Abortion In Ernest Hemingway's Hills Like White Elephants

1273 Words 6 Pages
Is it ever acceptable to take the life of an innocent child? What if it helps someone escape the negative consequences of his or her actions? The answer depends on how a person views the situation. Just like every other controversial topic, a person’s response is based on his or her perspective. People’s opinions come from their own personal experiences. This makes every story appear differently depending on what a person has been through. Many short stories play with perspective in this way; framing social issues through the lens of various characters in order to intrigue readers. In Ernest Hemingway's short story, “Hills Like White Elephants,” the author uses the abortion to show the two-sided effect it can have on people and society.
Throughout the story, Jig faces several reasons why she thinks the abortion is necessary. She realizes that she has to make the most difficult decision of her life. However, there are many factors during the story that could potentially affect her overall decision. The main factor to making her choice is her unnamed boyfriend. He shows characteristics of being very devious. This is evident in the story when he says, “I think it's the best thing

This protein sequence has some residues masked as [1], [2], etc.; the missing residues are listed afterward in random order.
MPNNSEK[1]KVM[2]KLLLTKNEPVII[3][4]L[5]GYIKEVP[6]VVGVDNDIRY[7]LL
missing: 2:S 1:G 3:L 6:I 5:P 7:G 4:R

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This is apparent throughout Ernest Hemingway’s short story “Hills Like White Elephants.” Hemingways uses the social hardship of deciding to abort a child to prove several different things. First, the reader witnesses how the fear of abortion forever alters the life of Jig. Next, one will notice how the abortion puts Jig’s decision making skills to the ultimate test. The most important thing that Hemingway shows throughout the story is that the abortion has both a positive and negative affect on the society. Although, this short story does a phenomenal job at using a social topic to engage the reader. Every reader is going to have his or her own opinion on what should happen or what will happen. What should Jig

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